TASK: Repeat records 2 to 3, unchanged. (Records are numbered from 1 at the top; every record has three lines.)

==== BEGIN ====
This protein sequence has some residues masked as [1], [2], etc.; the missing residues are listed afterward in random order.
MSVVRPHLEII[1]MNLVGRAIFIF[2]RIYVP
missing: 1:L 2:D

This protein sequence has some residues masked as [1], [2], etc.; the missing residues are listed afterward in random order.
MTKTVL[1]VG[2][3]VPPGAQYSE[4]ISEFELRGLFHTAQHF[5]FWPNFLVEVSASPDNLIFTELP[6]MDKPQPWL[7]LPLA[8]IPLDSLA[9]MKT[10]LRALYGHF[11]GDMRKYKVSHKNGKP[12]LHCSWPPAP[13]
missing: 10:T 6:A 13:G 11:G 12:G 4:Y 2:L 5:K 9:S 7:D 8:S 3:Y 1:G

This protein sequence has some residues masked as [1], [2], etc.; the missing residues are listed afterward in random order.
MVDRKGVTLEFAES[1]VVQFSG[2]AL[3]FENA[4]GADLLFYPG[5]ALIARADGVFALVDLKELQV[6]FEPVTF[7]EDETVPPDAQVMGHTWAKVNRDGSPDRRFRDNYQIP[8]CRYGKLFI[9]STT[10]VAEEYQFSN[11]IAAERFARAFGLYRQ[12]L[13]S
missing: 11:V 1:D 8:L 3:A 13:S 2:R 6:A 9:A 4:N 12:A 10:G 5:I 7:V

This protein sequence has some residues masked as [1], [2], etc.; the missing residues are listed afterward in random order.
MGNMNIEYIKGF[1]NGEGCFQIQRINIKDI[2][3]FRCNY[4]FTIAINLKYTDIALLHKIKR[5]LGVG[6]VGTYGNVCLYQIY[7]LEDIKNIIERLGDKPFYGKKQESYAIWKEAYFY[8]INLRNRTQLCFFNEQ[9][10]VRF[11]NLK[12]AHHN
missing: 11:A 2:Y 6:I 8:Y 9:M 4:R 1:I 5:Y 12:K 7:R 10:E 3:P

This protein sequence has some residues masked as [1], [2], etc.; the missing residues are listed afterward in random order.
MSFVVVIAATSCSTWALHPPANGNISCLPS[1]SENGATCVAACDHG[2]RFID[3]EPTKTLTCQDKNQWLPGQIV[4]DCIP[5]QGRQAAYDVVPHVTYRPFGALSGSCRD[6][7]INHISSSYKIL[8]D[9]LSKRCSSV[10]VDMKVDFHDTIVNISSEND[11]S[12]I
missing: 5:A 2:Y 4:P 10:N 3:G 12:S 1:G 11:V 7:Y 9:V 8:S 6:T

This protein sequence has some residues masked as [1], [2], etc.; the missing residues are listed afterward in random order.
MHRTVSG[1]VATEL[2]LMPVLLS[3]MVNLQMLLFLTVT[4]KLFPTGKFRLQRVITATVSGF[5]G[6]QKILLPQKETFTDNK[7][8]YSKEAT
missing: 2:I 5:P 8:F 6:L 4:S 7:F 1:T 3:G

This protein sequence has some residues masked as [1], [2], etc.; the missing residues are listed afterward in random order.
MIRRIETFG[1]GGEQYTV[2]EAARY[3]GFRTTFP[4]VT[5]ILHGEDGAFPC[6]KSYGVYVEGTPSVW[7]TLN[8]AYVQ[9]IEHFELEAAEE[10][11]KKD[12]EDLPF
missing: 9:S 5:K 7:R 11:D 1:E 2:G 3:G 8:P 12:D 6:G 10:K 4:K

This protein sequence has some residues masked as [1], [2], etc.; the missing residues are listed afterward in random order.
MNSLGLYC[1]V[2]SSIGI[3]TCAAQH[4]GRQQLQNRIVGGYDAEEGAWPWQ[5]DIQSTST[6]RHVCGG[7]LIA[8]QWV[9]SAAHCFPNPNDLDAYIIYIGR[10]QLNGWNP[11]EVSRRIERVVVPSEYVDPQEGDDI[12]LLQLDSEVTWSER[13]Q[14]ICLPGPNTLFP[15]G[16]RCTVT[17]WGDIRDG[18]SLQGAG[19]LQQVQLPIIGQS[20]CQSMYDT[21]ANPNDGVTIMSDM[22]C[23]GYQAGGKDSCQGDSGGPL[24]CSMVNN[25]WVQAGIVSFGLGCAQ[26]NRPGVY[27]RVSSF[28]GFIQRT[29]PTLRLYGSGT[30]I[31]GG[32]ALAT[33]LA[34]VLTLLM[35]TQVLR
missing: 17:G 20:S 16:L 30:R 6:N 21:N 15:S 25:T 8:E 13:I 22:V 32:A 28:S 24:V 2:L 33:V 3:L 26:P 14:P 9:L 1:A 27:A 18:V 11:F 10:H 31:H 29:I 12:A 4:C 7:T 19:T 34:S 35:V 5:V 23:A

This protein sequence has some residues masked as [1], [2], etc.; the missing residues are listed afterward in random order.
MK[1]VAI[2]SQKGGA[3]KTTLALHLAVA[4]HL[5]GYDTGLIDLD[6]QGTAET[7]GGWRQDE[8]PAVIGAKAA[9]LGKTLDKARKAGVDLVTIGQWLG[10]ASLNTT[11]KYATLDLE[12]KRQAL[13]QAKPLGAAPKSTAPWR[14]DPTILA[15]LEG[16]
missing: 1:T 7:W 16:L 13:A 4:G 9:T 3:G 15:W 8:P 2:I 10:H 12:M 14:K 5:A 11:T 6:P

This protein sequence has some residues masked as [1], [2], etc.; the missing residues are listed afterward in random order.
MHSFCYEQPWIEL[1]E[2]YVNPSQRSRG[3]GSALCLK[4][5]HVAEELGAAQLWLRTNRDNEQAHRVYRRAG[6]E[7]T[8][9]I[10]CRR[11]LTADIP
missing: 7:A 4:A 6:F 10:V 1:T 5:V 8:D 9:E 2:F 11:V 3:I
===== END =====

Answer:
This protein sequence has some residues masked as [1], [2], etc.; the missing residues are listed afterward in random order.
MTKTVL[1]VG[2][3]VPPGAQYSE[4]ISEFELRGLFHTAQHF[5]FWPNFLVEVSASPDNLIFTELP[6]MDKPQPWL[7]LPLA[8]IPLDSLA[9]MKT[10]LRALYGHF[11]GDMRKYKVSHKNGKP[12]LHCSWPPAP[13]
missing: 10:T 6:A 13:G 11:G 12:G 4:Y 2:L 5:K 9:S 7:D 8:S 3:Y 1:G

This protein sequence has some residues masked as [1], [2], etc.; the missing residues are listed afterward in random order.
MVDRKGVTLEFAES[1]VVQFSG[2]AL[3]FENA[4]GADLLFYPG[5]ALIARADGVFALVDLKELQV[6]FEPVTF[7]EDETVPPDAQVMGHTWAKVNRDGSPDRRFRDNYQIP[8]CRYGKLFI[9]STT[10]VAEEYQFSN[11]IAAERFARAFGLYRQ[12]L[13]S
missing: 11:V 1:D 8:L 3:A 13:S 2:R 6:A 9:A 4:N 12:A 10:G 5:I 7:V